Saturday, October 17, 2020

Paying for Medical School Without Going Bankrupt

You might have been dreaming of becoming a doctor your whole life, but you may not have thought about how much medical school can cost. To afford the often steep prices, it’s important to know how to pay for your education without going bankrupt. The trick is to know where to look. 

Consider Taking Out Private Student Loans

Even if you get financial aid and scholarships from your school, you may not have enough to cover the cost of education. That’s when you may want to consider private student loans. Unlike federal loans, which the government regulates, private loans are issued by other lenders. Depending on who offers the loan, the repayment terms, eligibility requirements, and interest rates might vary. Private loans might have higher borrowing rates, so they can cover the remaining expenses after scholarships and other aid is taken into account. Depending on the lender, you might get a lower interest rate than federal loans offer. You’ll likely need to pass a credit check to qualify, and with some, you’ll need a cosigner. 

Look for Local Scholarships 

When you think of scholarships, you may think about undergraduate programs. But as a medical student, you still have plenty of options open. No matter where you are in the process, whether going to a residency or being an undergraduate pre-med student. Many scholarships are based on merit, so pay attention to your grades. Look up scholarships that aren't related to medicine as well. You might get something based on your outside interests, volunteer work, or even heritage. Even if you just get a few hundred dollars from each, they can add up if you get enough.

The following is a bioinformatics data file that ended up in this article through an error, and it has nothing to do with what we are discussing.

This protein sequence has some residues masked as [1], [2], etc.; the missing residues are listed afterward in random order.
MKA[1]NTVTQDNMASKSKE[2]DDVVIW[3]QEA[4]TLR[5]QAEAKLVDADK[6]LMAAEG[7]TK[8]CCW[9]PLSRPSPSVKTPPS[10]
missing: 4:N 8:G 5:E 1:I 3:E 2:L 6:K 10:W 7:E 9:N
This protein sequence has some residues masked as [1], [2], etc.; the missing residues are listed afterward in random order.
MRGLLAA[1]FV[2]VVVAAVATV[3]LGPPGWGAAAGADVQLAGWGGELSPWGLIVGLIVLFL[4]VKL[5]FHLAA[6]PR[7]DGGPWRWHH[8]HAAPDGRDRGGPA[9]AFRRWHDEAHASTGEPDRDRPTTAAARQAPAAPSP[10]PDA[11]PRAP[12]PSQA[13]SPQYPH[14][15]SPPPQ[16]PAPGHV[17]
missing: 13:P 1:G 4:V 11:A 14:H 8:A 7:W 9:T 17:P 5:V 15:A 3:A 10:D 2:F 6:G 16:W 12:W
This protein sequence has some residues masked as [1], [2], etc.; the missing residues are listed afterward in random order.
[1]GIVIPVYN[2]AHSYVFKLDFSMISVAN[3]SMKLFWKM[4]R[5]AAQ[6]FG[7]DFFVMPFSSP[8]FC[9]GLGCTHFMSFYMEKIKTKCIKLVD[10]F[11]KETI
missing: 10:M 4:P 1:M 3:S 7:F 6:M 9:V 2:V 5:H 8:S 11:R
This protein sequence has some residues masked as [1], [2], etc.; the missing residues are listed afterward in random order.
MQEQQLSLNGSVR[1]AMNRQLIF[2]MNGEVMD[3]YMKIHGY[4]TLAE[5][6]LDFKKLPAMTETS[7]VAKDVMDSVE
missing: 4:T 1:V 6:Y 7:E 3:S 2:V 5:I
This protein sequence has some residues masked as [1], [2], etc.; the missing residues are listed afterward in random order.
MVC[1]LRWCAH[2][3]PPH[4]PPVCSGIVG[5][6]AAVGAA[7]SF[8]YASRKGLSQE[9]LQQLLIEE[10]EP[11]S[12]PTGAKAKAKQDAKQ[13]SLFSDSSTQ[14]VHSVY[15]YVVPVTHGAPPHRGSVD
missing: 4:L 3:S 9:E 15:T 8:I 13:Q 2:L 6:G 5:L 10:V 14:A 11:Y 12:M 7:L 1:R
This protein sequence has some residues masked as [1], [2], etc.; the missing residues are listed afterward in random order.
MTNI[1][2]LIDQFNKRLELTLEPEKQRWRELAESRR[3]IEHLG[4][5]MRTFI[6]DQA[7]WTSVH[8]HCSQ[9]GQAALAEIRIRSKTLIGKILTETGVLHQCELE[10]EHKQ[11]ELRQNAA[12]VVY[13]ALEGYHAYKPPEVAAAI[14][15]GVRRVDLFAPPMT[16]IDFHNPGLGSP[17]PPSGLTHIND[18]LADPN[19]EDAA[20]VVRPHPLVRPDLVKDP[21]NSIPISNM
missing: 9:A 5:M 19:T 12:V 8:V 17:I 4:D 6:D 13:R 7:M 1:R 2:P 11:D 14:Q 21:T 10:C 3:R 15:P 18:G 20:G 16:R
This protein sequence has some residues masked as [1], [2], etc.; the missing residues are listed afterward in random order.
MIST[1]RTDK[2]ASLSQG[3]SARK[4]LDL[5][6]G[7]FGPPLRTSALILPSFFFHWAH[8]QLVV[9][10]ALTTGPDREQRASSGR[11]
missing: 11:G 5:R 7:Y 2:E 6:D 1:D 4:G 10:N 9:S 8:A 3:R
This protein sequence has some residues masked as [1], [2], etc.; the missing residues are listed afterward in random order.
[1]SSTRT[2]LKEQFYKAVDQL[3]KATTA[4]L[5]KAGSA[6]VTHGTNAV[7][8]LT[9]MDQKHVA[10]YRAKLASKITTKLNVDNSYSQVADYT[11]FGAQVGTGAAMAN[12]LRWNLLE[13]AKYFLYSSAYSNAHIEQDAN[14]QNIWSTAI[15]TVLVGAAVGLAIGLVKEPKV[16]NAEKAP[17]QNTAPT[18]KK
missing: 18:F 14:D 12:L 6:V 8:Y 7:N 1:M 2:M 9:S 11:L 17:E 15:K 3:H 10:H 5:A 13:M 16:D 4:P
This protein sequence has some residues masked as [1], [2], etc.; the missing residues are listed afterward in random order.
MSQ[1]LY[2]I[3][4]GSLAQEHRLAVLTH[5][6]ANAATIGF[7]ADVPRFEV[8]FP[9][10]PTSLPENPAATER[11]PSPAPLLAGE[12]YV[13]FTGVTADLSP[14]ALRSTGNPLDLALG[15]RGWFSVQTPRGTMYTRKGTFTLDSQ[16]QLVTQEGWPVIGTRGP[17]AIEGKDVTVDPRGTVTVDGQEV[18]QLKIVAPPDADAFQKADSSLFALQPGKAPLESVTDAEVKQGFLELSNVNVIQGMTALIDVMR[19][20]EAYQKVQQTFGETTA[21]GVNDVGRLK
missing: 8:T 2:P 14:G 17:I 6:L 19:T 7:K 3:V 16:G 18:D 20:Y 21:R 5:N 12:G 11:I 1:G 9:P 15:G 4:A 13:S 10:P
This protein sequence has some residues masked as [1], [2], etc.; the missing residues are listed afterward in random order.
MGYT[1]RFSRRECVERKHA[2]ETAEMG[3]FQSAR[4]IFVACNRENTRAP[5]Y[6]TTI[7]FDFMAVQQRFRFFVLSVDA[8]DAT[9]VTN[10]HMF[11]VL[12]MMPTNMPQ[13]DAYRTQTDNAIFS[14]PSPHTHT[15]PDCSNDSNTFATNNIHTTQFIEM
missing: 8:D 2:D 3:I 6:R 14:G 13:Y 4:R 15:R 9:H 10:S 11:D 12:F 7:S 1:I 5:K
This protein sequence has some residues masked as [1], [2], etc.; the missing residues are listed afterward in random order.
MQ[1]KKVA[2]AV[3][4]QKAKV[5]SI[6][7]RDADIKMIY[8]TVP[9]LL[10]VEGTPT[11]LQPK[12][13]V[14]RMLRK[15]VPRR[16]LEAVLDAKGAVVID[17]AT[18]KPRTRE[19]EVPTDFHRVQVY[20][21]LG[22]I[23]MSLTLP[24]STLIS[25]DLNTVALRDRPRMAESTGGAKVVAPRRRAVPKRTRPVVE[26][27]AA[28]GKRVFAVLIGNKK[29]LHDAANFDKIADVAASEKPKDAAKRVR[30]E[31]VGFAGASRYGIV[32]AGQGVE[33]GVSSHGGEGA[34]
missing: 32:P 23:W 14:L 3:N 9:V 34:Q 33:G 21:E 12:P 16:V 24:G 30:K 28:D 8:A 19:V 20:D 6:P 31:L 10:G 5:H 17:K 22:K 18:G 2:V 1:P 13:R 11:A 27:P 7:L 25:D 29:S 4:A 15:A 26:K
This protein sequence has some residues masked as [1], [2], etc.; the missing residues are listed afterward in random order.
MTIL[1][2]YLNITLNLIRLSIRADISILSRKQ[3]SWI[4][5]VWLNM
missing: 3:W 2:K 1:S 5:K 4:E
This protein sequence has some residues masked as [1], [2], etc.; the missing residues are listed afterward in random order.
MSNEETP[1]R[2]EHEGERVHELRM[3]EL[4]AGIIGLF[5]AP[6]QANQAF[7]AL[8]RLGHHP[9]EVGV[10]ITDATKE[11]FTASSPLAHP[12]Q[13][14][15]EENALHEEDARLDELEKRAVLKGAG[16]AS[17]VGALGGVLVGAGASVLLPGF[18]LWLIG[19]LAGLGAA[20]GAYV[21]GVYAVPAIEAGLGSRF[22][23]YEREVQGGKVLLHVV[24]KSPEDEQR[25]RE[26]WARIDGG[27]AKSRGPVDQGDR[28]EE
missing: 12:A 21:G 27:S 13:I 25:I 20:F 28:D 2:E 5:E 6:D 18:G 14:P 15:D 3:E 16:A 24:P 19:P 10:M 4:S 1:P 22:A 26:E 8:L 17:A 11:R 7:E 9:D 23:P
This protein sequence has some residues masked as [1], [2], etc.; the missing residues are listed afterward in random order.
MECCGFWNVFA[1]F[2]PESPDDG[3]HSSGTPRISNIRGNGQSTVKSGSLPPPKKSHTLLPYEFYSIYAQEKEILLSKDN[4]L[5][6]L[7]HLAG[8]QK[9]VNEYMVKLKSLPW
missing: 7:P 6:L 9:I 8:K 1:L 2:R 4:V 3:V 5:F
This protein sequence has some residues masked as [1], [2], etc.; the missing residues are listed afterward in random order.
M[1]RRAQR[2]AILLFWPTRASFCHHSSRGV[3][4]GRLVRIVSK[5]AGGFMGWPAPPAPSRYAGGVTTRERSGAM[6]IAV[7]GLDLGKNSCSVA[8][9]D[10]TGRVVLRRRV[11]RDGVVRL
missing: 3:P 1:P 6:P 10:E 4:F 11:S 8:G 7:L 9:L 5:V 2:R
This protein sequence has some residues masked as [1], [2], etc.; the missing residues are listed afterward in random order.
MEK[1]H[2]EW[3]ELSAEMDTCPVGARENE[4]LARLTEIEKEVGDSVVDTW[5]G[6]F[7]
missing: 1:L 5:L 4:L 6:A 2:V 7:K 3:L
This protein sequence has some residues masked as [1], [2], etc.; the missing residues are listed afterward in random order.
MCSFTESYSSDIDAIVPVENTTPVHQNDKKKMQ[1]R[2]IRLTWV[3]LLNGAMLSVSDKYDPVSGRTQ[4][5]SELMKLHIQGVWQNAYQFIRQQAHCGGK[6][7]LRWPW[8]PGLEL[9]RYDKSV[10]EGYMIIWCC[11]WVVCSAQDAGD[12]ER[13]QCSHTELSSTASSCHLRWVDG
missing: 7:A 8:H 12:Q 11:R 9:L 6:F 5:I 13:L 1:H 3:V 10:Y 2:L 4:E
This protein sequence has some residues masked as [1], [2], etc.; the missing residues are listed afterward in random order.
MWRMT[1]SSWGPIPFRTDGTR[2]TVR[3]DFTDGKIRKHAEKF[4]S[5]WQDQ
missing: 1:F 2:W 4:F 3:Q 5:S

Consider Federal Financial Aid

It’s a good idea to fill out the Free Application for Federal Student Aid (FAFSA). You likely did this for your undergraduate education, but even in medical school, it’s an important step in getting financial aid for your medical education. The application is used to determine the amount of aid you can get based on need. Even if you haven’t gotten accepted by one school, you should still start your FAFSA to get as much aid as you can. They might offer you a federal loan, but there are limits on what you can borrow, and it might not cover everything. Filling out the FAFSA now is the same as when you did it for your undergraduate education. Just see if certain schools have deadlines. Even as a young adult, you might need a parent to fill out the form, so do your research as soon as you can to give yourself plenty of time to get the paperwork in order.

Look for Service Programs

The military and government both offer service programs. In exchange for working for a certain time for them, you can have all or some of your costs covered. For instance, you might work for a couple of years in an underserved community. Or you might commit to serving in the armed forces in exchange for fees and tuition getting covered.

This is a guest blog entry.

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